Unlike the back of a cigarette box, Rachel Carson explains the worst case scenarios that have really happened in great detail. If sprayed on the ground, air, or water, DDT can go into the soil where the worms are affected. Then animals that eat the worms are affected, like birds. Turkeys are eaten by humans or other animals and it goes into their systems. Not only does she explain the worst case scenarios within the human body, but she also starts off the book with an image of a worst case scenario about an imaginary place that used to be so beautiful:

Then a strange blight crept over the sea and everything began to change. Some evil spell had settled on the community: mysterious maladies swept the flocks of chickens; the cattle and sheep sickened and died. Everywhere was a shadow of death.                                                                                                                               -Carson p. 2

Carson says this place she describes doesn’t exist, but it actually sounds like the direction our world is going in if people continue to ignore these issues; the same way my body could go downhill if I ignore my diabetes. It’s difficult to see something that’s not in front of us, and it’s not natural either. But reading Silent Spring by Rachel Carson seems like a good place to start.

Reaching a Larger Audience: A Reflection on “Silent Spring”

Rachel Carson’s “Silent Spring” is addresses scientific views of the human relationship with nature. The way in which she conveys the historical and technical information about man’s use of chemicals on our planet is both anecdotal and poetic. Carson creates empathy in her readers for the subject matter of this book. The way the information in this novel is constructed is genius. She takes a topic, environmental consciousness–and more specifically, consciousness about the use of harmful, yet convenient chemicals–and makes it not only accessible to a wide audience, but beautiful and poignant to read. Writing in this way can be difficult when the subject is fictional or generally more accessible to a wide audience. However, when writing on a subject that not only can be hard to understand, but can be a controversial political topic, it is even more difficult to convey information in a way that is appealing to a general audience.

“As man proceeds toward his announced goal of the conquest of the nature, he has written a a depressing record of destruction, directed not only against the earth he inhabits, but against the life that shares it with him” (Carson 85).

In this quote, Carson displays the eloquence that it takes to transform this information into a more personal issue for all people to grasp and connect with. By addressing the issue of our environment as a social one, as well as a scientific one, it opens the conversation to people who are not as informed on the subject matter as others might be. It is very rare that such a scientific issue as this one can be accessible to all. Most books or articles written by an expert in that subject are written specifically for other experts looking for sources or to further their knowledge in their field. However, by addressing this as a human issue and involving everyone in the conversation it opens the topic up. It also enforces the idea that we are all responsible–as a part of nature, and not as being removed from it–for our world. Because it is our world, no matter how much we may think that we are above it.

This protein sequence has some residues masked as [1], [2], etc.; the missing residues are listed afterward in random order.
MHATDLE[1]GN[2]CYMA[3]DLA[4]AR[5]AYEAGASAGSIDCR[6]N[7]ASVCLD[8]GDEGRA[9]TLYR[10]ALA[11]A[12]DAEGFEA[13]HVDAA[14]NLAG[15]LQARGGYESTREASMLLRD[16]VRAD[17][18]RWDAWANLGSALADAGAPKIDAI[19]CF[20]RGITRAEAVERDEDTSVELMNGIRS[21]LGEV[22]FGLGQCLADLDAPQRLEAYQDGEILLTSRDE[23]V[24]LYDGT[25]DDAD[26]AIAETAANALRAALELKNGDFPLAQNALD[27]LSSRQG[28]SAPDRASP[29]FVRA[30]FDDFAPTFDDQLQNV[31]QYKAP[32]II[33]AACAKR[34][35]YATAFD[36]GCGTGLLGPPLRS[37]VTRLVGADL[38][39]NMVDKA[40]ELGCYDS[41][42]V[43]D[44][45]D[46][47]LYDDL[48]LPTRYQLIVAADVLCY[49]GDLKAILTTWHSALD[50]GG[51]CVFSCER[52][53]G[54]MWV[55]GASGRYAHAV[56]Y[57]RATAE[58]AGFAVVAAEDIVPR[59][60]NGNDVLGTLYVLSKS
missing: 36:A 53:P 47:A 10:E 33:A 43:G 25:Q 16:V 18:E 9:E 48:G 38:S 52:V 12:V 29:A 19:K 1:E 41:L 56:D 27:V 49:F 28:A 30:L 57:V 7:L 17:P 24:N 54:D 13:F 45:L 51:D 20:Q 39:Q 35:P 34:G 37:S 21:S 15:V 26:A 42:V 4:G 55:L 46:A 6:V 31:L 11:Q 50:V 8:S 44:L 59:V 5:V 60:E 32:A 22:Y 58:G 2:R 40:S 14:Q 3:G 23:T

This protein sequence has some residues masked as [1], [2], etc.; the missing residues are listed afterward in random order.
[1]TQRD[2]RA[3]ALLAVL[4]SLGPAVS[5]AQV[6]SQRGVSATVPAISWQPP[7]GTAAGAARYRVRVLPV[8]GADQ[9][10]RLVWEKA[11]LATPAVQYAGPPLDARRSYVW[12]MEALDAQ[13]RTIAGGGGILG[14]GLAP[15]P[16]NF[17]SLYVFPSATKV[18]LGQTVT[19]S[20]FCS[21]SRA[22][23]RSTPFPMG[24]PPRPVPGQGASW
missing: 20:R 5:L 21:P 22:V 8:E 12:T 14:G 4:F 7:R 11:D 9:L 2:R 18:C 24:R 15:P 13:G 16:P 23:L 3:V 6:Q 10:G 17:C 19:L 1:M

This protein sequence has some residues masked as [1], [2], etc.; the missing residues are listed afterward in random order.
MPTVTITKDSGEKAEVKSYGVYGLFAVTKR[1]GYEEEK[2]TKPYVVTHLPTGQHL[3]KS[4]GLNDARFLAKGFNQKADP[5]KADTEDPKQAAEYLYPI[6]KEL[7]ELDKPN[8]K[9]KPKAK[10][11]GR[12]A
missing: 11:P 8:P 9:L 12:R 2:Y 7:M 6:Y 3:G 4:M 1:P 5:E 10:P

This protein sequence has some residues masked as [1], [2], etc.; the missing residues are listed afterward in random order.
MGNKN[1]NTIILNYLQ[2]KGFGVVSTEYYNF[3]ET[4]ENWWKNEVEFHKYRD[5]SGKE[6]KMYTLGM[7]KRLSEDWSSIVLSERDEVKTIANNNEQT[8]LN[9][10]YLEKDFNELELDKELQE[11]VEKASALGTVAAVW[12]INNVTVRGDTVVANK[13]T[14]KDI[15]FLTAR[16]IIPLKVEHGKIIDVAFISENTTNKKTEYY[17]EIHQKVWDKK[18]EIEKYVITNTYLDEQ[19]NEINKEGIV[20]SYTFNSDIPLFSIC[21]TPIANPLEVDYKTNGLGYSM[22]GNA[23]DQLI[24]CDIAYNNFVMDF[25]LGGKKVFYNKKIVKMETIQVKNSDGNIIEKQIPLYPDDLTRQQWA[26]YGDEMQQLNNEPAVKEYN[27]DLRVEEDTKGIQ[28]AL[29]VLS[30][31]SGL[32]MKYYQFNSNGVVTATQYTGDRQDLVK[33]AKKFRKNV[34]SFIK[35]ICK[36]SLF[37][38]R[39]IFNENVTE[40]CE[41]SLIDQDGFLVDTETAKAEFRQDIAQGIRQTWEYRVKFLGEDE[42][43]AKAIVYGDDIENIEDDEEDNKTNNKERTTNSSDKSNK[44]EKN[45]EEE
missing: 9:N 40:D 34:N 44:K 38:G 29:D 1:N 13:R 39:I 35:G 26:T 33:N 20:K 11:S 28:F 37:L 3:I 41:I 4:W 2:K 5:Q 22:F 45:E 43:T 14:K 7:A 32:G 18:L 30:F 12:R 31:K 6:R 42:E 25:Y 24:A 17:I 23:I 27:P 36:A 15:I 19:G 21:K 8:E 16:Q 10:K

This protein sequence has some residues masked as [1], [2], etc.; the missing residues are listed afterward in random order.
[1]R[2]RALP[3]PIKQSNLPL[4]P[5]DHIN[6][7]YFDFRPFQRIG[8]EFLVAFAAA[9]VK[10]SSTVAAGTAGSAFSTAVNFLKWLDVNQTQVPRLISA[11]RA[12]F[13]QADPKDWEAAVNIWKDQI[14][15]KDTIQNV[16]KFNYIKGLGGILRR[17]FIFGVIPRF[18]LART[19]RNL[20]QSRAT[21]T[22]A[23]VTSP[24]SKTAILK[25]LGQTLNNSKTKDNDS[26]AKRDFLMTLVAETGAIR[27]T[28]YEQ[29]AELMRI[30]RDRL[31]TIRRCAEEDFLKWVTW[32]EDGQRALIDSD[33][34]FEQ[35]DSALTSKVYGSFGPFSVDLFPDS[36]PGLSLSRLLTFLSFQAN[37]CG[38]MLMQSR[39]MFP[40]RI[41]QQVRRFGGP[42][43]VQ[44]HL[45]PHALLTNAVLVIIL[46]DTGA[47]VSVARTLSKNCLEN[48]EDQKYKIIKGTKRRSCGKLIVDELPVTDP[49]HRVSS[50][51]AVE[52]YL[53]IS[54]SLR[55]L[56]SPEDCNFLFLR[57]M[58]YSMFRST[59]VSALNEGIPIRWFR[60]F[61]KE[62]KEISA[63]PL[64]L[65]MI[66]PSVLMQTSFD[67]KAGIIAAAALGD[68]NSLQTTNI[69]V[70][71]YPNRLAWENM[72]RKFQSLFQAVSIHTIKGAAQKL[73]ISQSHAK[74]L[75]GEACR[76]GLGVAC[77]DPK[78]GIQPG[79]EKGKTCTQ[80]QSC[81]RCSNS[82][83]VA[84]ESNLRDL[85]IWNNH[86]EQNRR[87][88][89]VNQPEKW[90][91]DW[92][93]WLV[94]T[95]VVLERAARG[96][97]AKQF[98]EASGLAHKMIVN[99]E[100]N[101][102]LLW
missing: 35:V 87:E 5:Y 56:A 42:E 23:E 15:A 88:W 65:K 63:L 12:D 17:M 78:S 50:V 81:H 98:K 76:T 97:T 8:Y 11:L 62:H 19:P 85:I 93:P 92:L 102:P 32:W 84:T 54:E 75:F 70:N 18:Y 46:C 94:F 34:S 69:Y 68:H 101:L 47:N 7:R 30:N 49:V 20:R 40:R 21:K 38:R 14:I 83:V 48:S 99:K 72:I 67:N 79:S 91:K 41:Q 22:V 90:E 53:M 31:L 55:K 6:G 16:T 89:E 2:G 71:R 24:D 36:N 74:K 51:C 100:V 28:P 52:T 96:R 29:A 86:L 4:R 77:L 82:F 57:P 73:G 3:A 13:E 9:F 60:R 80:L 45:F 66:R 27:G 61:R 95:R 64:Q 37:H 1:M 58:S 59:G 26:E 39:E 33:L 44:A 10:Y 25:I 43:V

Is Rachel Carson’s Silent Spring Still Relevant In Today’s Society?

Published in 1962, Silent Spring was Rachel Carson’s endeavor to eliminate man-made pesticides that were destroying the natural environment. One of the first environmental works of its kind since the writings of Henry David Thoreau in the nineteenth century, Silent Spring helped to launch the environmentalism movement. Carson’s work further inspired government action and intervention to prevent further chemical damage to the environment.

Carson’s well-known book helped to establish the organic food movement, the elimination of BPA from plastic food and drinking containers, the founding of the EPA, as well as numerous other scientific and societal changes to improve the environment. By any standard, Rachel Carson can be considered an environmental crusader; however, are the environmental concerns she expressed in the 1960s still relevant in the twenty-first century?

Rachel Carson was born in 1907-World War II did not begin until the 1940s. This year marks Carson’s one hundred and tenth birthday. The natural and political environments were very different in the beginning of the twentieth century than they are in 2017. Yet, the impact from Carson’s book is still noticeable in this century and continues to have an impact on environmental awareness.